The Deepwater Horizon Oil Spill (the BP Oil Spill) is regarded as the largest oil spill in the History of the United States. The spill occurred in 2010 after the $340 million deepwater drilling rig operated by Transocean exploded and led to the uncontrolled release of oil and gas for 87 days (Jacobs, 2016). According to Boebert & Blossom (2016), the explosion led to 11 lives, several injuries, and extensive environmental and economic losses. British Petroleum (BP) Company had hired Transocean to drill the well for $1 million per day (Jacobs, 2016).
After the explosion, efforts to stop the spillage of oil on the seafloor were unfruitful for months. So far, BP has spent billions of dollars in compensation for damages and cleanup initiatives. Poor good designs, the exclusion of a cement bond log, failure to use a lockdown sleeve, and the inclusion of insufficient centralizers were some of the reasons cited for the explosion.
Transocean owned the Deepwater Horizon rig, and BP Oil Company commissioned the drilling. On April 20, 2010, a blast of natural gas ripped a newly-erected concrete core that would be used after completing the project to cover the well (Boebert & Blossom, 2016). According to reports, the seats were too weak to withstand the pressure exerted on the wall by the oil and gas. The gas rose up the rig and ignited, causing an explosion that led to the deaths of 11 workers (Fingas, 2015). The force of the blast capsized and sank the rig, leading to oil spillage as the riser erupted due to mounting pressure (Boebert & Blossom, 2016).
The discharge of the drilling mud released the pressure, and the spillage began. Efforts to stop the flow were unsuccessful for months, and it is estimated that about 1,000 barrels of oil were released into the seafloor daily (Boebert & Blossom, 2016). An attempt by BP to activate the rig’s blowout preventer (BOP) failed, and the spill continued. The oil flow extended over thousands of miles on the Gulf of Mexico, and the decision to seal the rig alleviated the problem and commenced the cleanup efforts.
Immediate Environmental Impacts
The spill had severe environmental consequences because the oil spread both on the surface and in deep water. The oil was poisonous to several types of organisms that inhabited the area. For instance, birds, plankton, marine invertebrates, sea mammals, and fish were adversely affected (Fingas, 2015). The adverse effects that were observed include high rates of mortality, impaired reproduction, development of diseases, poor physiological health, and decelerated growth (Boebert & Blossom, 2016). Saltmarsh ecosystems, deep-sea corals, shorebirds, dolphins, sea turtles, and beach sand habitats were destroyed. The fish developed lesions and cardiac arrest, marine life was smothered due to oxygen lack, and millions of birds died (Fingas, 2015). Pregnant dolphins developed in-utero infections and pregnancy complications.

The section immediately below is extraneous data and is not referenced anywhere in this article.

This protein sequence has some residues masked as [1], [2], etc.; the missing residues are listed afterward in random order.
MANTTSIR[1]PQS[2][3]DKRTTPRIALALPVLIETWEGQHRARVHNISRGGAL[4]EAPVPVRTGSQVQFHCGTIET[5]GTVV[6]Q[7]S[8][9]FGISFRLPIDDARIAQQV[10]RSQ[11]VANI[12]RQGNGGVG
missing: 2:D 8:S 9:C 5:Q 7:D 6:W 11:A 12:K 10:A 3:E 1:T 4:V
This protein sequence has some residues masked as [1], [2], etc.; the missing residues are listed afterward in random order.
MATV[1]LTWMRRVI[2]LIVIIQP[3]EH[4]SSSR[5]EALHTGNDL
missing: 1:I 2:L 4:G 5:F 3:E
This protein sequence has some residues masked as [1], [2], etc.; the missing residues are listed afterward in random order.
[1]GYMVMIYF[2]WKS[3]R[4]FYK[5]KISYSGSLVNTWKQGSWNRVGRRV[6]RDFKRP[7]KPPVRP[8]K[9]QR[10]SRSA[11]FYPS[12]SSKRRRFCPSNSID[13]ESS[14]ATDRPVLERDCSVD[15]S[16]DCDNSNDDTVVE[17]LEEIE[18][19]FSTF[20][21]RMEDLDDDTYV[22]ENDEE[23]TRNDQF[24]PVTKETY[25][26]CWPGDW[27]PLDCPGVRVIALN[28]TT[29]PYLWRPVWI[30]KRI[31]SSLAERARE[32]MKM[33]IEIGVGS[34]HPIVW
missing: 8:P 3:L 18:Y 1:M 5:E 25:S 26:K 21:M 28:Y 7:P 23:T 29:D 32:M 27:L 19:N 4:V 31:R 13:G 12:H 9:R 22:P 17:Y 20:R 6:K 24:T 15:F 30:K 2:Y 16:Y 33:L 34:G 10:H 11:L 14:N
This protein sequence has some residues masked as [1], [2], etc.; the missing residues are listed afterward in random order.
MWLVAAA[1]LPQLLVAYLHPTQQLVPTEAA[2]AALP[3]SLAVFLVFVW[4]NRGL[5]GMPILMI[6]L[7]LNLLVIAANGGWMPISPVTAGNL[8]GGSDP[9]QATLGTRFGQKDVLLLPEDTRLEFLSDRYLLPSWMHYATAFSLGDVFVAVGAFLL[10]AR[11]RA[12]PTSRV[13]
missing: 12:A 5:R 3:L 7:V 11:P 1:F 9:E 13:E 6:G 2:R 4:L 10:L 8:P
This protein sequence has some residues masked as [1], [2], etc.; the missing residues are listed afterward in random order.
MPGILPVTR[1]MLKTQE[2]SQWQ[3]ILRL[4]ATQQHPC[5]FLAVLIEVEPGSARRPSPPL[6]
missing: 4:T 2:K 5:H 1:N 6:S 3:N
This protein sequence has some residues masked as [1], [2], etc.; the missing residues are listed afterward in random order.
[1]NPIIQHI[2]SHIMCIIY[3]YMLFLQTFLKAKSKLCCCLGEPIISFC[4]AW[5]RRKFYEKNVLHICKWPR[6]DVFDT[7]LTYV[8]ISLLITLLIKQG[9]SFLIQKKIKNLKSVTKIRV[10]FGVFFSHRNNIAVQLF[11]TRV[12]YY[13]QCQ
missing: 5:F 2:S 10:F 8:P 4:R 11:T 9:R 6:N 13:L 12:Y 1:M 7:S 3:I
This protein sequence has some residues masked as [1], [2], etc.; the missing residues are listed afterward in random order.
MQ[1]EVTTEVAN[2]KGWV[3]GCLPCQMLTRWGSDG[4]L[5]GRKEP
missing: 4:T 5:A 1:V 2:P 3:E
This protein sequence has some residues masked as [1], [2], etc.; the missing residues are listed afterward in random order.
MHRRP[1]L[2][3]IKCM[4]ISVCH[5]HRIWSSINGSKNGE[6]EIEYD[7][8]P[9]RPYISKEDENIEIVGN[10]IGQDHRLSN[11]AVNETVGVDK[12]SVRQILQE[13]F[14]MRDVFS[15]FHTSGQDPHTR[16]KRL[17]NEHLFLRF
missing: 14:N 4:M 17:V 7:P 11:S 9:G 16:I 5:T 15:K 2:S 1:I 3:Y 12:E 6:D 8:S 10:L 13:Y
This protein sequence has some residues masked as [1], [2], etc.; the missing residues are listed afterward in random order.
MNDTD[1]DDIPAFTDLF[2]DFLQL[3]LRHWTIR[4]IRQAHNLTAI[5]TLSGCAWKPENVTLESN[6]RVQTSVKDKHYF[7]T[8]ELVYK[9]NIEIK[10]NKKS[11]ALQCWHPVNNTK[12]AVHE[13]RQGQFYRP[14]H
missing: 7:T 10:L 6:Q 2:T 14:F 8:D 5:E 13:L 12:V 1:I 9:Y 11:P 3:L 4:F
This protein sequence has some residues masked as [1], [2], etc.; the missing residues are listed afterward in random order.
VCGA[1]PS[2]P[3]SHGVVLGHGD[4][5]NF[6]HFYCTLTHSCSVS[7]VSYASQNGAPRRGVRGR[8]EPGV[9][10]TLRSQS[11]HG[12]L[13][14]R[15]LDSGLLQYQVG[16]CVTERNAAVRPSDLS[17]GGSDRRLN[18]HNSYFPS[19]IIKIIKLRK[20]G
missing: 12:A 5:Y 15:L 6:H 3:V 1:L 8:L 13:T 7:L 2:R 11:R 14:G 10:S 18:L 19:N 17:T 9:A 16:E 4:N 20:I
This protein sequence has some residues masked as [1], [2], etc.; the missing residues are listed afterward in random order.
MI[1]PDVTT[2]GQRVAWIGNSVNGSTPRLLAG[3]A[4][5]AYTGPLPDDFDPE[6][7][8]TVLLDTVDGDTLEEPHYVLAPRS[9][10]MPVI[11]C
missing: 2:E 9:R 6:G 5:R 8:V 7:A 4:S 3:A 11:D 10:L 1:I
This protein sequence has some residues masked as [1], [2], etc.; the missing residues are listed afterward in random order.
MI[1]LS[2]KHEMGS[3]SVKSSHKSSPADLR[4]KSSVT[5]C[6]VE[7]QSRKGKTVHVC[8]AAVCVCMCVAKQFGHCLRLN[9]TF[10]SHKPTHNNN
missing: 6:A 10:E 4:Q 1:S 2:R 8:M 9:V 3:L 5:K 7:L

Long-term Environmental Impacts
Many years after the disaster, the spill still has environmental effects that are projected to extend into the future. The number of dolphins has not stabilized, and certain bird species have not returned to the region. For instance, the number of birds in Cat Island is low because the mangroves that provide shelter have not grown back (Boebert & Blossom, 2016). Some surveys suggest that the oil that settled on the seafloor has formed thin layers and pools in different areas that could have long-term effects on marine ecosystems. A 2014 study funded by Stanford University and National Oceanic and Atmospheric Administration (NOAA) revealed that the toxic substances contained in oil have the potential to cause cardiac arrest (Boebert & Blossom, 2016).
The study found out that the cardiotoxicity caused by PAH could be harmful to many species within the vicinity of the region affected by the spill (Fingas, 2015). The cleanup involved the use of an oil dispersant known as Corexit. In that regard, large quantities of oil emulsified into tiny droplets and settled on the seafloor. This oil is likely to negatively affect marine organisms and the ecosystem for many years. Moreover, toxic substances that entered the food chain through zooplankton could have long-term effects (Fingas, 2015).
Measures to Prevent Similar Incidents in the Future
After the spill, President Obama created a commission that would study the fall and offer recommendations on mitigation measures. As a result, the commission proposed new safety rules and accountability standards. In addition, they recommended the environmental regulation for drilling activities in US waters. The President signed another executive order (13547) to promote the stewardship of the ocean, the costs, and the great lakes. It adopted the proposals of the Interagency Ocean Policy Task Force and established the National Ocean Council (Fingas, 2015). However, in 2018, President Trump replaced the stewardship directive with a new executive order that gave more power to states and advocates for the prioritization of business interests over environmental conservation (Associated Press, 2019).
Several environmental advocacy groups and activists have gone to court to oppose Trump’s move to remove some of Obama’s directives. The President has stated that some of the statutes are unnecessary because they are hurting the industry (Associated Press, 2019). Opponents of the executive order argue that the replacement of the stewardship directive could lead to another disaster as the monitoring of drilling companies will be compromised.